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Wedding

wedding celebration, wedding day, wedding
Find that perfect wedding dress, wedding cake, wedding favor, wedding flower, or a wedding photographer at Wedding Celebration!
Weddings are special to everyone. Make your wedding plans come true with a variety of wedding accessories and decorations available at Wedding celebration. Find wedding ring and wedding band sets, wedding flower arrangement ideas and wedding flower designers, wedding decoration themes, wedding dress and wedding gown styles, wedding cake designs, wedding songs and wedding music selections, wedding poems, wedding invitation tips, wedding favor and wedding gift ideas, and even how to choose a wedding planner and a wedding photographer. Don't forget to check out how you can have a Las Vegas wedding!





Wedding Poem


Wedding Poems of Love and Romance

A wedding poem penned by a bride or groom for their soul mate is the best wedding gift they can give or receive on their wedding day. Here are some wedding poems from famous poets and ordinary people who expressed their love and ardor for their would-be spouse on their wedding day.

AND WHAT OF MARRIAGE
A poem by Lebanese poet Kahlil Gibran

THE WEDDING
A poem by Johann Wolfgang von Goethe

THE WEDDING NIGHT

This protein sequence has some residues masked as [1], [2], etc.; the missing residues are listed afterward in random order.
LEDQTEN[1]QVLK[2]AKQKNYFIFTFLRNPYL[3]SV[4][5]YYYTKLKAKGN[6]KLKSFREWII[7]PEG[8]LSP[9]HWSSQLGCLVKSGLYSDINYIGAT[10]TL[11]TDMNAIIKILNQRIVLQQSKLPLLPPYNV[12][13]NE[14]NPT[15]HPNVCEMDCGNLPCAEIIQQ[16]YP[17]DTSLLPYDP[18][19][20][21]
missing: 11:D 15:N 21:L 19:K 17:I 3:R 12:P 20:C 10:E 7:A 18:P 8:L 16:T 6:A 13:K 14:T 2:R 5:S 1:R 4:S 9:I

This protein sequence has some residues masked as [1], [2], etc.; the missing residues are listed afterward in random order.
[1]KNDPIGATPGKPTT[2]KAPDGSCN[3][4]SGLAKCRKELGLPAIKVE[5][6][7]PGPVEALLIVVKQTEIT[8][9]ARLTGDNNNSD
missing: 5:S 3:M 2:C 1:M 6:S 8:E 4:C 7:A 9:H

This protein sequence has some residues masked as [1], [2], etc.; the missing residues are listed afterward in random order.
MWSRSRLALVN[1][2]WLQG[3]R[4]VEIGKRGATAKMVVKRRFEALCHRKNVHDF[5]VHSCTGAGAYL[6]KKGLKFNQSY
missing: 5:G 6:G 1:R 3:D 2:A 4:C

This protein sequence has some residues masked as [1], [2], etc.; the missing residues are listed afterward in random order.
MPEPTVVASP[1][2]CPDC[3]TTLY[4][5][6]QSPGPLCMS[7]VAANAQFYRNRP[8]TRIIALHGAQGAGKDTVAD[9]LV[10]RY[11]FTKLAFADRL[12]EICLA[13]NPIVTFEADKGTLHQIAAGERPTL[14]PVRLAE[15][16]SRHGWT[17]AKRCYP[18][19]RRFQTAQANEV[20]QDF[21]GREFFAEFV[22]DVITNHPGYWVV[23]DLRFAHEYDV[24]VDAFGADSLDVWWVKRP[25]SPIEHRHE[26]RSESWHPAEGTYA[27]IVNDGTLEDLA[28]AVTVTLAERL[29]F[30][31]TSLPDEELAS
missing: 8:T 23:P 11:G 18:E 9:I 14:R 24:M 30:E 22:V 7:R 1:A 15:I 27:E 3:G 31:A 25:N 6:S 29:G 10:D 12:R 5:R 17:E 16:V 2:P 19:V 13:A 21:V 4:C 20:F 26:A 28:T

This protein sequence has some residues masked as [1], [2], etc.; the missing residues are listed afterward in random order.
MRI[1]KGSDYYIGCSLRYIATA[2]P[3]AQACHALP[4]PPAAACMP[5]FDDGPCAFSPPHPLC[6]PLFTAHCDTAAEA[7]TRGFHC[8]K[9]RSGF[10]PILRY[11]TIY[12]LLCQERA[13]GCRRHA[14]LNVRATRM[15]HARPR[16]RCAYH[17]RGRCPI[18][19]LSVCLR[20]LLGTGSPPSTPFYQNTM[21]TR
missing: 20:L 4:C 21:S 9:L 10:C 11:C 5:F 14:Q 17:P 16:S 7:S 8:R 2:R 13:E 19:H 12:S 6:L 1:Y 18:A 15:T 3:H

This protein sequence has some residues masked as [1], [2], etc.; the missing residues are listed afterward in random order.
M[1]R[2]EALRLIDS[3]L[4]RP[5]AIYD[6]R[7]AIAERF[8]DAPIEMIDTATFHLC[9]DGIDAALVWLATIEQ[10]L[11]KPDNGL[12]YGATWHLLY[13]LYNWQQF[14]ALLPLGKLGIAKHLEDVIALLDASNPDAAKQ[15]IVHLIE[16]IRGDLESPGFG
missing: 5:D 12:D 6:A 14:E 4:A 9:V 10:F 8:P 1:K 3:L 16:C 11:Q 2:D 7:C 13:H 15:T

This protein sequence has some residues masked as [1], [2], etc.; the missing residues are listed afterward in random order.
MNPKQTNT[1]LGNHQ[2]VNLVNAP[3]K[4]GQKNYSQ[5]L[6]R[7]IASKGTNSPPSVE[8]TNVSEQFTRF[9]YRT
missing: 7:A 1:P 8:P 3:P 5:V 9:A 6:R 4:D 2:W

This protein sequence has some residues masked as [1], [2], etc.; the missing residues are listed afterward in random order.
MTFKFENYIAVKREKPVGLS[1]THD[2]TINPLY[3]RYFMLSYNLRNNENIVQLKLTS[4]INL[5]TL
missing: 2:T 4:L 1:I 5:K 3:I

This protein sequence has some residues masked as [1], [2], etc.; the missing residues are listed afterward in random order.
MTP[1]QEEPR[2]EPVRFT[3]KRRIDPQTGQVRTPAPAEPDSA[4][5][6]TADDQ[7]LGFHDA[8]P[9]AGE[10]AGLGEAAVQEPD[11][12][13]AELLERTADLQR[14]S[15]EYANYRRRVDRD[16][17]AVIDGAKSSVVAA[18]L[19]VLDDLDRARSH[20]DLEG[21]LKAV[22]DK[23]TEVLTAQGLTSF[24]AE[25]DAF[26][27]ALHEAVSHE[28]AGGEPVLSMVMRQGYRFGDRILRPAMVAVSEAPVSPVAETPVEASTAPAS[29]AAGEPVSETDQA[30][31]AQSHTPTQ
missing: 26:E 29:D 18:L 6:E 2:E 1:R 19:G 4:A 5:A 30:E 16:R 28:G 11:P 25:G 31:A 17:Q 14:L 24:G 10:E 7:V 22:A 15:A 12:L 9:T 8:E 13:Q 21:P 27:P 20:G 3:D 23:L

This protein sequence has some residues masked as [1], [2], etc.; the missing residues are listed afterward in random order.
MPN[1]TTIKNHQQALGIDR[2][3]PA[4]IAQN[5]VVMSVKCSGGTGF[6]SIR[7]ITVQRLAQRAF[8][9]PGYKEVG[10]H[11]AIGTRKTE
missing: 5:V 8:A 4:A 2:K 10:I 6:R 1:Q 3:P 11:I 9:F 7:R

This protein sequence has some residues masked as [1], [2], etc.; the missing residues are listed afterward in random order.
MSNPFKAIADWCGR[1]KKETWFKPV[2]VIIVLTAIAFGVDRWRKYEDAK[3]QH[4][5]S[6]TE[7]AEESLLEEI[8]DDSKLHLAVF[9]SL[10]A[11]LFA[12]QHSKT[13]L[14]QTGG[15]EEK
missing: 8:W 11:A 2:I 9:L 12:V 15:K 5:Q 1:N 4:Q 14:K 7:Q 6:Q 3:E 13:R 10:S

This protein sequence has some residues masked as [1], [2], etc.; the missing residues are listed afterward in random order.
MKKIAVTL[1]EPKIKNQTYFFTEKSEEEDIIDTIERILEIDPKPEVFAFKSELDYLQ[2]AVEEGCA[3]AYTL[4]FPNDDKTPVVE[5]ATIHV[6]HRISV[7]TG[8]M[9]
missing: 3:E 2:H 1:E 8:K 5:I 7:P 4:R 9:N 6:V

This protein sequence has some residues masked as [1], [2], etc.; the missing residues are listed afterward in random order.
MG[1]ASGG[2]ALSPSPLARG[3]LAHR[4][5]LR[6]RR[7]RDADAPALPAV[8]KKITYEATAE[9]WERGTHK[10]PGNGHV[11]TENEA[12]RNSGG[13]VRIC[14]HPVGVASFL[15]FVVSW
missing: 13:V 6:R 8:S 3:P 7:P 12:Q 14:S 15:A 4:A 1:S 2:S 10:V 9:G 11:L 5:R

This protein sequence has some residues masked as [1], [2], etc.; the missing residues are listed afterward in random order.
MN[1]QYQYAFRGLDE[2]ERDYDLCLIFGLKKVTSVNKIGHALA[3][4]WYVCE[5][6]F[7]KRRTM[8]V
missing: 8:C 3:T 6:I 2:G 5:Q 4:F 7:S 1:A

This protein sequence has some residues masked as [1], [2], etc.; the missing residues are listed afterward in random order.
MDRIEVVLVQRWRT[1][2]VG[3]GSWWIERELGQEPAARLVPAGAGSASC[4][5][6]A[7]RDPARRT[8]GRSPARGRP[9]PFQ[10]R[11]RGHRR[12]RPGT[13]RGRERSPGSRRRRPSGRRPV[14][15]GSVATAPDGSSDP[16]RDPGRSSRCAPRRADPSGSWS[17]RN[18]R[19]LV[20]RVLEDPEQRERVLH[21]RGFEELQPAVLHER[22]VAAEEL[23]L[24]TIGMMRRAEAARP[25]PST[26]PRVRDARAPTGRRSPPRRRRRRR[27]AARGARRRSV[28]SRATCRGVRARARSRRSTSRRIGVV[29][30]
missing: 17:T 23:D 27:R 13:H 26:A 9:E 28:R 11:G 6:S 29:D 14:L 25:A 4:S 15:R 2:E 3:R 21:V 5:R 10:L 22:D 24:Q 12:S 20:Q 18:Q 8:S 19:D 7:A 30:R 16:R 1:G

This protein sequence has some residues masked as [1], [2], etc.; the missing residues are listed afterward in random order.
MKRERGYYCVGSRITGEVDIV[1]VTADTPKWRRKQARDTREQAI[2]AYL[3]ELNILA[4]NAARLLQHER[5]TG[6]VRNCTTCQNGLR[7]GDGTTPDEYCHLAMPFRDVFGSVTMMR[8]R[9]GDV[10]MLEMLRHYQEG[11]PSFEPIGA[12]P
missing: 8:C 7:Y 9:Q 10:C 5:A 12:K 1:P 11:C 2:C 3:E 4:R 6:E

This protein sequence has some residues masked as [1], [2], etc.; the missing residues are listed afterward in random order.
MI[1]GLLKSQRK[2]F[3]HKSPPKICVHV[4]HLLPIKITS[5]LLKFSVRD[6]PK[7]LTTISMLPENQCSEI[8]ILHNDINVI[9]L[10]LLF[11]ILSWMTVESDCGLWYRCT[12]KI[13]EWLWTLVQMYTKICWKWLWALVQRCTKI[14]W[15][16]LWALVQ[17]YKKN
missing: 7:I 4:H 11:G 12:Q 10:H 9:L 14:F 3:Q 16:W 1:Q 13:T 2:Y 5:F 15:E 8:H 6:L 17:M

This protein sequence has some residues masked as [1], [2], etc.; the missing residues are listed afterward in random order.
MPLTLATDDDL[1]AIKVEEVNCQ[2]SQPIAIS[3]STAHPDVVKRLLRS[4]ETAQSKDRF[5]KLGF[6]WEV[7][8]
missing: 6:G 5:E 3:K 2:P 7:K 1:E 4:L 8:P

A poem by Johann Wolfgang von Goethe

WEDDING SONG
A poem by Johann Wolfgang von Goethe

Poems from FamousPoetsandPoems.com


Wedding Rhymes and Verses

Weddings have their unique set of traditional wedding rhymes attached to them and sometimes followed by brides and mothers of the brides with superstitious religiosity lest the most important day of their life turn to the worst day of all.

The most popular and oft-quoted of these wedding rhymes is a little verse: "Something old, something new, Something borrowed, something blue, And a lucky (silver) sixpence for your shoe."

This short wedding rhyme was first published in 1883 and ascribed to “some Lancashire friends.” The editors of the newspaper pointed out that a possible link to the belief that “something old” will protect a baby (first cited in 1659). A way for the bride to have “something old” on her wedding day is to wear old jewelry.

On “something new” there were no pre-twentieth century citations; however, according to USABride this signifies hope for the future. A good way to practice this is to buy a new pair of shoes or a new gown.

Having “something borrowed” during the wedding, such as a wedding dress previously worn by a joyous bride at her wedding, according to the 1883 newspaper, would be ‘lucky’ for the new bride.

Since the color blue has been associated with purity and loyalty, it is considered the fortunate color for couples. Wearing blue to express faithfulness can be traced back as far as a 1390 citation from Chaucer's "Squire's Tale."

The matter of having a “silver sixpence” tucked into one’s shoe is deemed lucky by marrying couples in old merry England. There's a 1774 record of a Scottish groom using a sixpence in his shoe to ward off evil from his rival, and an 1814 (Scottish again) citation that the bride "wear a piece of silver in one of her shoes" to ward evil from disappointed suitors. There are also 20th century citations to the bride’s walking on a gold coin to produce prosperity.